It offers a broader terrain selection than some of the other club ski fields. That, plus kids under 11 ski for free, makes it a great choice for families—as long as everyone can get comfortable with the rope tow lifts.

Since the club doesn’t draw that many visitors, powder stashes last for days in the sheltered bowls. The day lodge will have basic food service and inexpensive lessons, but that’s about it as far as amenities. It’s a space for adventurous souls who are all about the amazing terrain, quality snow, and friendly, laid-back vibe.

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7. Treble Cone

Treble Cone
Treble Cone

You will find jaw-dropping views of Lake Wanaka and Mt. Aspiring, and Treble Cone is convenient to get to from both Wanaka and Queenstown. 45% of the trails are rated for intermediates and another 45% for advanced skiers. There are plenty of choices for everyone. The beginner terrain is limited, but it’s not too bad for true newbies, considering Treble Cone provides free access to the Magic Carpet and discounted passes to the Platter Lift. The base area may be relatively basic, but the chic, relaxed town of Wanaka is conveniently close by, with a good selection of lodging, restaurants, shopping, and services.

With a cool 550 hectares (just under 1,400 acres) to ski around in, Treble Cone is one of Wanaka’s most popular picks for powder enthusiasts of all kinds, namely because the fresh lines are a true force to be reckoned with. It offers beginner ski and snowboard lessons on-site, and there are many gullies and off-piste terrains for the more advanced skiers.

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8. Mount Olympus

Mount Olympus
Mount Olympus

When you see Mount Olympus’s peaks and terrain, you’ll know why they call it the “playground of the gods”. Not only will you find a relaxed and enjoyable experience here – but if you’re willing to hike from the lift, you’ll get access to the incredible backcountry! And although the access road isn’t the easiest to navigate and not everyone enjoys rope tows – especially beginners and snowboarders – this is what keeps the crowds down.

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9. Whakapapa

 Whakapapa
 Whakapapa

It was the location for Mordor in The Lord of the Rings saga. With almost 70 runs, Whakapapa is excellent for everyone, from novices to experts. It has New Zealand’s largest dedicated beginner place, safely away from more advanced runs and faster skiers, making the resort great for families.

Accommodations are more convenient than those at Turoa, with a handful of lodges at the base and a broader selection at the National Park. However, its accessibility means it is likely to get crowded.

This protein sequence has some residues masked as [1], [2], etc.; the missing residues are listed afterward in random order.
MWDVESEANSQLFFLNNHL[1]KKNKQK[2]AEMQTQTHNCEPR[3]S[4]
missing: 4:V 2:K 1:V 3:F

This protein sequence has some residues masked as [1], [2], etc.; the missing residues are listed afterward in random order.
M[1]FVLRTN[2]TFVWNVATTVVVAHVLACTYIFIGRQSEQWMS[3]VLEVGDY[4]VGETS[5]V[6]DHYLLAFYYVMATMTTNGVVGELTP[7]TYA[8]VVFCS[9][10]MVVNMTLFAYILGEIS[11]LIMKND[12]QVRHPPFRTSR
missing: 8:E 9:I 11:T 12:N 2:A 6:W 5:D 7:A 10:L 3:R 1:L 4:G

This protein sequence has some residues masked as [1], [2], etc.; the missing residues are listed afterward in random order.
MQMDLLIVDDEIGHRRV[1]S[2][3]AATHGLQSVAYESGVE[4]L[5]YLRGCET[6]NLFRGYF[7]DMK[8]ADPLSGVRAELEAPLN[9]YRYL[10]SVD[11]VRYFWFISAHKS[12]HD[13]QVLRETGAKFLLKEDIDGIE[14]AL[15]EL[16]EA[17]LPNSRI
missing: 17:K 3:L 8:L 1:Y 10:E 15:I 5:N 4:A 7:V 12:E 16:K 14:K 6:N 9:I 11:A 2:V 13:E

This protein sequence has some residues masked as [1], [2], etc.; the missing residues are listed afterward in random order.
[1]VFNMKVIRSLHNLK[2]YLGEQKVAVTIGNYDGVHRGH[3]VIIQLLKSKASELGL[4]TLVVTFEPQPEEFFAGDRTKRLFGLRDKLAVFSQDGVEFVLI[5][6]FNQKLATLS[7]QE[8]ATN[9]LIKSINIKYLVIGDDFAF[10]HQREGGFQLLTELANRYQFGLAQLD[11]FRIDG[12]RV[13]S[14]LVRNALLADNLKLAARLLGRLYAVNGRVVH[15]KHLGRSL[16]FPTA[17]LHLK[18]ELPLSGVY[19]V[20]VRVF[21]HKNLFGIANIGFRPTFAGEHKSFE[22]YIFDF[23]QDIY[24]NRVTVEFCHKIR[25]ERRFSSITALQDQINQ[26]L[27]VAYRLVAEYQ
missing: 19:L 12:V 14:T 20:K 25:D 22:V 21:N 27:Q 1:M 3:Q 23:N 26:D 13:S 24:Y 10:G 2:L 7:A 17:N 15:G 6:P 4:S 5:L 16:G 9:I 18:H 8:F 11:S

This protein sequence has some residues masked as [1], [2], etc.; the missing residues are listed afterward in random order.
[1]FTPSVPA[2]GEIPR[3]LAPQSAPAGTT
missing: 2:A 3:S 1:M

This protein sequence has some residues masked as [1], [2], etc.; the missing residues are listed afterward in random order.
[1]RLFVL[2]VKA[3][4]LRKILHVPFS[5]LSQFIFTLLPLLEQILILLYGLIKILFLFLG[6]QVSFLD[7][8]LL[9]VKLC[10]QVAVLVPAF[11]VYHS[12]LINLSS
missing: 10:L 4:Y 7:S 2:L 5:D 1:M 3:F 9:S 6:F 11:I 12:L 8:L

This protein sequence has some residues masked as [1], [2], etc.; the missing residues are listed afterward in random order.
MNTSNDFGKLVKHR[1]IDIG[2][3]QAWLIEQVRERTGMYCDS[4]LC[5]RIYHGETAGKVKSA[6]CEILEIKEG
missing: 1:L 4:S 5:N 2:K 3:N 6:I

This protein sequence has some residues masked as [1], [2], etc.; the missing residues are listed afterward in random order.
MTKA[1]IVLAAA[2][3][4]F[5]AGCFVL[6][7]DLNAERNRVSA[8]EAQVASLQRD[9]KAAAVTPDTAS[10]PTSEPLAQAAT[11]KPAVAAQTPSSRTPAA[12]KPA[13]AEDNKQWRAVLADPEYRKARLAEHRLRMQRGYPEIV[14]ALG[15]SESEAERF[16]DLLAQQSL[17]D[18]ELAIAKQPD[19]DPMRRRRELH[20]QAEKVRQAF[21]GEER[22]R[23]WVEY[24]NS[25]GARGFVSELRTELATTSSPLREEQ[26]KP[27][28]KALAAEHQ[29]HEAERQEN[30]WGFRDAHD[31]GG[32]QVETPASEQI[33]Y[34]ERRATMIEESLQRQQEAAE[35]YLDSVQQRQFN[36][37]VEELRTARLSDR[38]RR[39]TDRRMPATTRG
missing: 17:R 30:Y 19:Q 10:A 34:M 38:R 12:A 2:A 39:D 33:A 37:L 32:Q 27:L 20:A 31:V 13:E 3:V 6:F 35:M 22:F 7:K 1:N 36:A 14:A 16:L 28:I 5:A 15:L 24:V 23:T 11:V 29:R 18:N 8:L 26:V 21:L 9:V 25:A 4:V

This ski site is located on the north-eastern slopes of Mt Ruapehu in Tongariro National Park. Its boundary area of 550 hectares (1,400 acres) and a vertical descent of 675 metres (2,214 feet) invite skiers of all kinds to get into the snowy spirit. Happy Valley is their beginner terrain, secluded from the more advanced areas. There are 30 groomed jumps and trails for intermediate riders and 24 jam-packed black and diamond runs for seasoned pros.

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10. Turoa

Turoa
Turoa

It is one of only two ski resorts on New Zealand’s North Island. This allows you to ski on the country’s largest active volcano, Mt Ruapehu! Turoa’s elevation and location allow for plentiful snow and more challenging terrain than neighbouring Whakapapa.

The terrain provides something for everyone, so you might see a flock of crowds coming from Wellington and Auckland on weekends. You can dine throughout the mountain, serving incredible Middle Earth views and food! Luckily, the town of Ohakune has many more options just 30 minutes from the lifts.

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Synopsis

These are some of the most popular and adventurous skiing destinations. Visit and enjoy your favourite games. The timing and facilities might vary according to the season and other conditions, so you must check before planning a trip.

FAQs

Is Cardrona good for beginners?

Cardrona has a good variety of beginner slopes and a dedicated learning area.

Is Treble Cone for experts only?

Mostly. Treble Cone has challenging terrain and limited beginner options.

Are there any family-friendly activities at The Remarkables?

The Remarkables has several family activities, including scenic gondola rides and snow tubing.

What kind of skiing does The Snow Farm specialize in?

The Snow Farm is a great destination for cross-country skiing and snowboarding.

Mamta Sharma

Mamta is a spirited writer hailing from Wellington, bringing a youthful zest to the world of digital content. Merging her love for narrative with an eye for detail, Ella crafts stories that resonate and engage the modern reader.